Appl Clin Inform 2016; 07(04): 983-993
DOI: 10.4338/ACI-2016-07-RA-0107
Research Article
Schattauer GmbH

Improving Individual Acceptance of Health Clouds through Confidentiality Assurance

Tatiana Ermakova
1  Business Informatics, esp. Social Media and Data Science, University of Potsdam, Germany
,
Benjamin Fabian
2  Business Intelligence und Data Science, Hochschule fur Telekommunikation Leipzig, Leipzig, Sachsen, Germany
,
Rüdiger Zarnekow
3  Department of Information and Communication Management, Technical University of Berlin, Germany
› Author Affiliations
Funding The work presented in this paper was performed to support the TRESOR research project, which is funded by the German Federal Ministry of Economic Affairs and Energy under grant number 01MD11062.
Further Information

Correspondence to:

Dr. Tatiana Ermakova
August-Bebel-Str. 89
14482 Potsdam
Germany

Publication History

received: 03 July 2016

accepted: 12 September 2016

Publication Date:
18 December 2017 (online)

 

Summary

Background Cloud computing promises to essentially improve healthcare delivery performance. However, shifting sensitive medical records to third-party cloud providers could create an adoption hurdle because of security and privacy concerns.

ObjectivesThis study examines the effect of confidentiality assurance in a cloud-computing environment on individuals’ willingness to accept the infrastructure for inter-organizational sharing of medical data.

MethodsWe empirically investigate our research question by a survey with over 260 full responses. For the setting with a high confidentiality assurance, we base on a recent multi-cloud architecture which provides very high confidentiality assurance through a secret-sharing mechanism: Health information is cryptographically encoded and distributed in a way that no single and no small group of cloud providers is able to decode it.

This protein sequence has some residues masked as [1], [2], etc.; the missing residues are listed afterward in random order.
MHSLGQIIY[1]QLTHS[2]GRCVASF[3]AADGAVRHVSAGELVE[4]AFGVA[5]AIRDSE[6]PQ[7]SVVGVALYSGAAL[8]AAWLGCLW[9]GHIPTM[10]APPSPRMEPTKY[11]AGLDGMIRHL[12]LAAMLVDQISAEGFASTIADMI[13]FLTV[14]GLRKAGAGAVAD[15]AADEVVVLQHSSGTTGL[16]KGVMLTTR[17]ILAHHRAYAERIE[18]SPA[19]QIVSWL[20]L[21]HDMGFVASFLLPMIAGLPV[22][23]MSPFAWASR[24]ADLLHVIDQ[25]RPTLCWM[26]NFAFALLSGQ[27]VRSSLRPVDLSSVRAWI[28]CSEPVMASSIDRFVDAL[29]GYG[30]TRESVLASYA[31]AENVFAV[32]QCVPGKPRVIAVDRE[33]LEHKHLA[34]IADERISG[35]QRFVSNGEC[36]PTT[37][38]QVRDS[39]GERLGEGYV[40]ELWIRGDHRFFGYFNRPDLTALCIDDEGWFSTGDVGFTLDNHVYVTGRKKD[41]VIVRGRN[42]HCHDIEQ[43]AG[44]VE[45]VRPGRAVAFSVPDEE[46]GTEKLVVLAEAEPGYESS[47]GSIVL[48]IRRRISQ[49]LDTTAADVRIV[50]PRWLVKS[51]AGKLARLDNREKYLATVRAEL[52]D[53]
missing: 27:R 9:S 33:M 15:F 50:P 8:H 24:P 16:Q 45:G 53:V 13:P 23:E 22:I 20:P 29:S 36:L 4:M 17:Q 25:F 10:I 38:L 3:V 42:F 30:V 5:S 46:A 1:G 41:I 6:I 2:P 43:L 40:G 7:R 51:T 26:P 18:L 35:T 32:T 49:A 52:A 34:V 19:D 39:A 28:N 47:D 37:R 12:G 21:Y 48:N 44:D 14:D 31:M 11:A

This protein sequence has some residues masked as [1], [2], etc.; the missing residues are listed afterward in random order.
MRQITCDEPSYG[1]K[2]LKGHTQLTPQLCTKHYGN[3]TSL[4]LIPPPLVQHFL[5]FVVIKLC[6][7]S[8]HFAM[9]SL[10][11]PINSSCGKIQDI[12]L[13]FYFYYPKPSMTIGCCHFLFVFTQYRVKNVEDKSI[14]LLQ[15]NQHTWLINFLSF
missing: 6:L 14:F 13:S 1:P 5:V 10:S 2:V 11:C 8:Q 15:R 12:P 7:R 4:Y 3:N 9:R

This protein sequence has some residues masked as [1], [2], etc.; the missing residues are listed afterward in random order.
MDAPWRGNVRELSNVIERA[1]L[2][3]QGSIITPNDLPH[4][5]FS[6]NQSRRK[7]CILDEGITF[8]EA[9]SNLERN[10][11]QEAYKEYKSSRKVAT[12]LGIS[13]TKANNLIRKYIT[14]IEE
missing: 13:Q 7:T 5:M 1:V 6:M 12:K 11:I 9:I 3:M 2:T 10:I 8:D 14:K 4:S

ResultsOur results indicate the importance of confidentiality assurance in individuals’ acceptance of health clouds for sensitive medical data. Specifically, this finding holds for a variety of practically relevant circumstances, i.e., in the absence and despite the presence of conventional offline alternatives and along with pseudonymization. On the other hand, we do not find support for the effect of confidentiality assurance in individuals’ acceptance of health clouds for non-sensitive medical data. These results could support the process of privacy engineering for health-cloud solutions.

Citation: Ermakova T, Fabian B, Zarnekow R. Improving individual acceptance of health clouds through confidentiality assurance.


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Conflict of Interest

The authors declare that they have no conflict of interest in the research.


Correspondence to:

Dr. Tatiana Ermakova
August-Bebel-Str. 89
14482 Potsdam
Germany